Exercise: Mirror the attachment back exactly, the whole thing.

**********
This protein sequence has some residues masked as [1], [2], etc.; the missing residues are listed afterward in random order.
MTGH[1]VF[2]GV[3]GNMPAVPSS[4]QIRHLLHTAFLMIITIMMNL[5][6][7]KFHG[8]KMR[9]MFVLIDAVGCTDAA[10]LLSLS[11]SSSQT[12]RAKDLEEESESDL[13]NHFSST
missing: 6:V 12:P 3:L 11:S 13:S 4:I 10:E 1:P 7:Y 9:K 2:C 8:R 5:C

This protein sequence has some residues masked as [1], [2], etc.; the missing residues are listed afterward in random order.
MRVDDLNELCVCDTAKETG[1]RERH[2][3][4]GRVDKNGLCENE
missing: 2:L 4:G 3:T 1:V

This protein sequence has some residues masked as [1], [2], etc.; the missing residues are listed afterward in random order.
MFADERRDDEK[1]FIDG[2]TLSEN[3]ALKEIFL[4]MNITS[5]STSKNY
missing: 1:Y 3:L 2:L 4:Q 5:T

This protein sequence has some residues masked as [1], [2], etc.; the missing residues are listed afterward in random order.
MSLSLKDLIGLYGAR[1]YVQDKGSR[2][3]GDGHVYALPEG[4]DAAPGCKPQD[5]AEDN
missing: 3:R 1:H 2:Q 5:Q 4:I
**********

This protein sequence has some residues masked as [1], [2], etc.; the missing residues are listed afterward in random order.
MTGH[1]VF[2]GV[3]GNMPAVPSS[4]QIRHLLHTAFLMIITIMMNL[5][6][7]KFHG[8]KMR[9]MFVLIDAVGCTDAA[10]LLSLS[11]SSSQT[12]RAKDLEEESESDL[13]NHFSST
missing: 6:V 12:P 3:L 11:S 13:S 4:I 10:E 1:P 7:Y 9:K 2:C 8:R 5:C

This protein sequence has some residues masked as [1], [2], etc.; the missing residues are listed afterward in random order.
MRVDDLNELCVCDTAKETG[1]RERH[2][3][4]GRVDKNGLCENE
missing: 2:L 4:G 3:T 1:V

This protein sequence has some residues masked as [1], [2], etc.; the missing residues are listed afterward in random order.
MFADERRDDEK[1]FIDG[2]TLSEN[3]ALKEIFL[4]MNITS[5]STSKNY
missing: 1:Y 3:L 2:L 4:Q 5:T

This protein sequence has some residues masked as [1], [2], etc.; the missing residues are listed afterward in random order.
MSLSLKDLIGLYGAR[1]YVQDKGSR[2][3]GDGHVYALPEG[4]DAAPGCKPQD[5]AEDN
missing: 3:R 1:H 2:Q 5:Q 4:I